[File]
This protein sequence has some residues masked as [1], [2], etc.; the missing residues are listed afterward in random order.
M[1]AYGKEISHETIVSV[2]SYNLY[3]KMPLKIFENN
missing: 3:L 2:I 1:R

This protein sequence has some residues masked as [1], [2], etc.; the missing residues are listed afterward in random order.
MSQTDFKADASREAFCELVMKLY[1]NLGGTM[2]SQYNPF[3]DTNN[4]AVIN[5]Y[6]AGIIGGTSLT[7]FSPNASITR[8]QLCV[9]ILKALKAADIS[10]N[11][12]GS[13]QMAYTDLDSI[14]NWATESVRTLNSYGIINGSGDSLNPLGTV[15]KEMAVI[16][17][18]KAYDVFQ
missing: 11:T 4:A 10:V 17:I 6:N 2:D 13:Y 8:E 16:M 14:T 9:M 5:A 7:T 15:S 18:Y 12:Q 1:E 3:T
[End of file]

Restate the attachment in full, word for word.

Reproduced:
This protein sequence has some residues masked as [1], [2], etc.; the missing residues are listed afterward in random order.
M[1]AYGKEISHETIVSV[2]SYNLY[3]KMPLKIFENN
missing: 3:L 2:I 1:R

This protein sequence has some residues masked as [1], [2], etc.; the missing residues are listed afterward in random order.
MSQTDFKADASREAFCELVMKLY[1]NLGGTM[2]SQYNPF[3]DTNN[4]AVIN[5]Y[6]AGIIGGTSLT[7]FSPNASITR[8]QLCV[9]ILKALKAADIS[10]N[11][12]GS[13]QMAYTDLDSI[14]NWATESVRTLNSYGIINGSGDSLNPLGTV[15]KEMAVI[16][17][18]KAYDVFQ
missing: 11:T 4:A 10:V 17:I 6:N 2:D 13:Y 8:E 16:M 14:T 9:M 5:A 7:T 15:S 18:Y 12:Q 1:E 3:T